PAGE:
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Interview

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ASTM Chairman of the Board Donald E. Marlowe is the director of the FDA’s Office of Science and Technology Center for Devices and Radiological Health, which is located in Rockville, Md.

Center for Devices and Radiological Health

CDRH, part of the U.S. FDA, helps ensure that medical devices are safe and effective as authorized by the 1976 Medical Device Amendments to the Federal Food, Drug, and Cosmetic Act and helps reduce unnecessary exposure to radiation from medical, occupational, and consumer products as authorized by the Radiation Control for Health and Safety Act of 1968.

Office of Science and Technology

OST, the laboratory research hub of CDRH, supports FDA’s regulatory decisions with laboratory research in the areas of standards, technical consultation, forensic analysis, and applied research. It leads the development and evaluation of standards used for regulatory assessments. OST supports other Center offices when specific expertise is required and identifies and analyzes failures of marketed devices. OST conducts research in the areas of life, physical, and engineering sciences as they relate to the health effects of radiation and medical device technologies, e.g., studying the effects of electrical fields around consumer products on cell development. OST’s research assists the regulatory programs of CDRH and FDA in anticipating the impact of technology on the use, safety, and effectiveness of regulated products.

The work of OST can be divided into two main areas: the generation of information and information processing. In the generation of information, roughly half the office’s
effort is spent on research aimed at current regulatory problems identified by other parts of CDRH and FDA. The information processing segment includes the direct scientific and technical support for other FDA offices through consultation on device pre-market applications and post-market surveillance.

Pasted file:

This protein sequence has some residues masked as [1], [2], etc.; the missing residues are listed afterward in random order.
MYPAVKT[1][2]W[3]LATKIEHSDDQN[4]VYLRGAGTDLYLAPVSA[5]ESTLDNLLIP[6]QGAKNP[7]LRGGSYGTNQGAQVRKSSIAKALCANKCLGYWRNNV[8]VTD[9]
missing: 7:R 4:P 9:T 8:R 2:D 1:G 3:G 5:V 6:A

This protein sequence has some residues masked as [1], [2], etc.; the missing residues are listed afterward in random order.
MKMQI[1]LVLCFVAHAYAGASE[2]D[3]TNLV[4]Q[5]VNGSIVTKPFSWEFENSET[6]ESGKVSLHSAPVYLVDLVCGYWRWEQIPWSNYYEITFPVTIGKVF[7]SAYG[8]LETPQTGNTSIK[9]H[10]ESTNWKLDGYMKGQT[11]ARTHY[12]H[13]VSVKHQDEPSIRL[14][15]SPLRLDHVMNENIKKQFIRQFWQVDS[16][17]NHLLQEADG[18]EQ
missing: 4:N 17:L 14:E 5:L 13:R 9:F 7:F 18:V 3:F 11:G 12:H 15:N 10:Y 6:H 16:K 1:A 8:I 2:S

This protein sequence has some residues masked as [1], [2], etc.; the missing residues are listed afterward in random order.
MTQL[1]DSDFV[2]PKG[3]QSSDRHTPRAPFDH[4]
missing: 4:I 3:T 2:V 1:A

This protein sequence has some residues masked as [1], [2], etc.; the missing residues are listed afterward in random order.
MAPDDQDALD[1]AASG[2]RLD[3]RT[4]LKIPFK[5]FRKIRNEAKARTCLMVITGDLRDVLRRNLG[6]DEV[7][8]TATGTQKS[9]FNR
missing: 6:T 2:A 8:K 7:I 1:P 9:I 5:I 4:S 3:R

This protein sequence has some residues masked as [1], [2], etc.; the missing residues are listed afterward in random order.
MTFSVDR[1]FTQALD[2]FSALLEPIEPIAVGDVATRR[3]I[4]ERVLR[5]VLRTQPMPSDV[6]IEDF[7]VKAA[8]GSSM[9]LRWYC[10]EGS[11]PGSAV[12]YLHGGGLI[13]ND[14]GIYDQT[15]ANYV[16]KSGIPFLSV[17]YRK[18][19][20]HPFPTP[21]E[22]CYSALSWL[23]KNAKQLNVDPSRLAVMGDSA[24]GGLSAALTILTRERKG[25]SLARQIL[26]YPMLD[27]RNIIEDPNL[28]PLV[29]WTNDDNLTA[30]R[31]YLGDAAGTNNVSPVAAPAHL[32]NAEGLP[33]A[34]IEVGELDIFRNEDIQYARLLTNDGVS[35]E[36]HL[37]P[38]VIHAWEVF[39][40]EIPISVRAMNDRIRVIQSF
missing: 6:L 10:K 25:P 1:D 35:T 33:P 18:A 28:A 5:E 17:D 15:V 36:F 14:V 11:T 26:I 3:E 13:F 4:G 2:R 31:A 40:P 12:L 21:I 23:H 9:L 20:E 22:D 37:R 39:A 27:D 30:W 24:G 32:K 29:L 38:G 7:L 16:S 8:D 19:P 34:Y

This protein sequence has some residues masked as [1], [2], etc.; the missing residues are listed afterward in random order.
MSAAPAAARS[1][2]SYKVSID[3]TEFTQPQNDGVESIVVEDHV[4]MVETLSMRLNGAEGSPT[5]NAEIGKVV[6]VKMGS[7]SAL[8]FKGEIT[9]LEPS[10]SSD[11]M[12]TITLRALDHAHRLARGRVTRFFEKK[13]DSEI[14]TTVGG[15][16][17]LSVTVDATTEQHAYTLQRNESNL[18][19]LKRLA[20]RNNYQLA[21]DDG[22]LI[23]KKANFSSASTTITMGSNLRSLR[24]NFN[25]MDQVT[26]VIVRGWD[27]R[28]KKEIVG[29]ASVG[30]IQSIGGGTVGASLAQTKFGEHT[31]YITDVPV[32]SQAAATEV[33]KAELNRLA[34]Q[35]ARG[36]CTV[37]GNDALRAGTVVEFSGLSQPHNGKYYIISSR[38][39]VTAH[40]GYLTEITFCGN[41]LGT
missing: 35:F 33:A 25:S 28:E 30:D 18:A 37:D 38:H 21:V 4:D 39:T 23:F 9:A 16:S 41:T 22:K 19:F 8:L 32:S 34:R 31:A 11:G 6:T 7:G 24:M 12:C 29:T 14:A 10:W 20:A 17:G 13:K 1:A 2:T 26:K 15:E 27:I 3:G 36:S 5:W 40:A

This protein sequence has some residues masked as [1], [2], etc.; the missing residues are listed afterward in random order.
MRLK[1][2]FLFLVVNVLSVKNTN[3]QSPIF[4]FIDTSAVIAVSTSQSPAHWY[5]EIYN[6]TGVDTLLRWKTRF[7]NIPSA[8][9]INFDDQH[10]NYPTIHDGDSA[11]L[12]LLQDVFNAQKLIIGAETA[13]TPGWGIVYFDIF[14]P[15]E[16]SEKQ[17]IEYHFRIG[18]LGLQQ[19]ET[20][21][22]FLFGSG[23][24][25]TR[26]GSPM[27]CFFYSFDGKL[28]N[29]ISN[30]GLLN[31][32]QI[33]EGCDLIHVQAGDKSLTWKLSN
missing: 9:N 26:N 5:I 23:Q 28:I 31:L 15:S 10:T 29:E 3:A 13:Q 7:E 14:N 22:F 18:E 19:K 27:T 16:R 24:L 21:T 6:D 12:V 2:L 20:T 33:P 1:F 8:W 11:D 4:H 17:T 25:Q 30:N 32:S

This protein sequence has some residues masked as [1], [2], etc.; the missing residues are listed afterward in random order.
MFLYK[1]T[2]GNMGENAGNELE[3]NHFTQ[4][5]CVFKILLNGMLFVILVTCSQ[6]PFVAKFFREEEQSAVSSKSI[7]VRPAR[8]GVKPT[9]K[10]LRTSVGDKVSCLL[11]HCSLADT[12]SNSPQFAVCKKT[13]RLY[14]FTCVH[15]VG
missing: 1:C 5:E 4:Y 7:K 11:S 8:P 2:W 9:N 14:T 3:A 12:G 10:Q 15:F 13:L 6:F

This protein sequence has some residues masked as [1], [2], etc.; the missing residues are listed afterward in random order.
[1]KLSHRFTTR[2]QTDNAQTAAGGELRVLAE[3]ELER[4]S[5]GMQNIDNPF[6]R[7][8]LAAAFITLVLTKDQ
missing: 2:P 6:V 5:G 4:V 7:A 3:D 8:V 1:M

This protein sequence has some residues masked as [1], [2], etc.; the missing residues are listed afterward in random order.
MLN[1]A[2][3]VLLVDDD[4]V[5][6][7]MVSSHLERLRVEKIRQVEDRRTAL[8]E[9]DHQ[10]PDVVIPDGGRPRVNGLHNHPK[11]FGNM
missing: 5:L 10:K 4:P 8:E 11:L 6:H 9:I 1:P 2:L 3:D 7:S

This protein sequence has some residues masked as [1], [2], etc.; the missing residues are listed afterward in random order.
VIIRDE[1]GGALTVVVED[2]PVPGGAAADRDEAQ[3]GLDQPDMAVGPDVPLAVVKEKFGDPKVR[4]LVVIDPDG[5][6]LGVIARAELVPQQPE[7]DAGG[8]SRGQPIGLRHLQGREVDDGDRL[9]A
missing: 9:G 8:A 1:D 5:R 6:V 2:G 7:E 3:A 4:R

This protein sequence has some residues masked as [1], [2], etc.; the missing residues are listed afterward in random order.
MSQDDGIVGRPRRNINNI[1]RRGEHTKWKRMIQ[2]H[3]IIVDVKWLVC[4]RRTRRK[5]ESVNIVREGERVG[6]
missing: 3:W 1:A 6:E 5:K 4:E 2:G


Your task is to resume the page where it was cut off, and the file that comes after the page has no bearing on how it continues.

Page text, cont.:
Just a few of the many OST programs include:

• Failure Analysis of Electronics in Medical Devices—Applies readily available tools and methods to the laboratory evaluation of medical device performance.
• Software Engineering—Concentrates on four areas that OST considers to be the most critical steps in the process of generating safe software. These areas are: 1) Software Requirements, Analysis, and Definitions; 2) Software Design Methods; 3) Software Hazard Analysis; and 4) Software Verification, Validation, and Testing.
• X-Ray Instrument Calibration, Field Support, and Laboratory Accreditation— Provides traceability to national standards for all x-ray measurements related to the enforcement of FDA regulations.
• Medical Imaging Evaluation—Develops consensus evaluation methodology for diagnostic medical imaging systems such as mammography and other film-screen x-ray systems, computed tomography, nuclear medicine, diagnostic ultrasound, magnetic resonance imaging, and digital imaging including fluoroscopy and digital mammography.
• Foreign Body Reactions and Adverse Biological Effects of Chemicals—Medical device implants are known to cause inflammation, infection, and scar formation. In-vivo and in-vitro models are being used to define the effects of medical device materials on critical inflammatory functions and their clinical relevance.

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Copyright 2001, ASTM